The after-shocks of the economic slowdown in the U.S. and the impact of the debt crisis in the eurozone continue to weigh on India’s overseas shipments that continued to grow at a slow pace of 6.7 per cent in December at $25 billion on year-to-year basis.  Notwithstanding the continued slide in exports, the government expressed the hope that it would be able to achieve the $300 billion target set for the current fiscal.
India plans to launch a $1 billion fund by June-July, with an initial capital of 5 billion rupees ($97.02 million), to invest in innovations that can generate services and products to uplift the poor, a top government official told reporters on Monday. “We need to provide money to those who have ideas but no seed capital,” Sam Pitroda, adviser to prime minister on public information, infrastructure and innovation, said on the sidelines of an industry event.
South Korea is facing tough external economic conditions in 2012 as the lingering eurozone debt problems, slowing global economic growth and rising tensions over Iran’s nuclear program will likely increase uncertainty, the nation’s finance minister said Tuesday. “In the process of getting over the global economic crisis, advanced countries, which suffer from worsening fiscal status, have been tightening their belts, putting a strain on the economic recovery,” Bahk Jae-wan told a meeting. “That will also likely slow down the growth of emerging countries which have helped prop up the global economic recovery. Things will get tougher than any other time this year in terms of external conditions.”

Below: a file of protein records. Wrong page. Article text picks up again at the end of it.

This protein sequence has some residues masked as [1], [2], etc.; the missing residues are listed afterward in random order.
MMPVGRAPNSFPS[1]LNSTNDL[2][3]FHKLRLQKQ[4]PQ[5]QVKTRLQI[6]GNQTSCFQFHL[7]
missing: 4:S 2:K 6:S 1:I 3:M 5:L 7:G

Russia’s credit rating outlook was lowered to stable from positive at Fitch Ratings as political uncertainty spurs capital flight and threatens plans to wean the economy off its dependence on energy exports. “Political uncertainty in Russia has risen and the global economic outlook has worsened since Fitch last affirmed the rating” at BBB, the second-lowest investment grade, in September, Charles Seville, director of Fitch’s sovereign group, said in the statement. “Recent events have highlighted the limitations and risks associated with Russia’s political model.” None of the three main ratings companies have upgraded Russia since the 2008-09 global financial crisis.
Iranian Oil Minister Rostam Qasemi has said that the global oil market is in a balanced situation and that members of the Organization of Petroleum Exporting Countries observe their production quotas, the Shana news agency reported.  OPEC members reached consensus on 30 million barrels per day oil production target during the 160th ministerial meeting in Vienna on 14th December, 2011.  All 12 OPEC members collectively produced 30.37 million barrels a day in November 2011, according to OPEC’s own monthly report. Excluding Iraq, the 11 nations previously subject to quotas pumped 27.69 million barrels a day, Bloomberg quoted OPEC data as saying.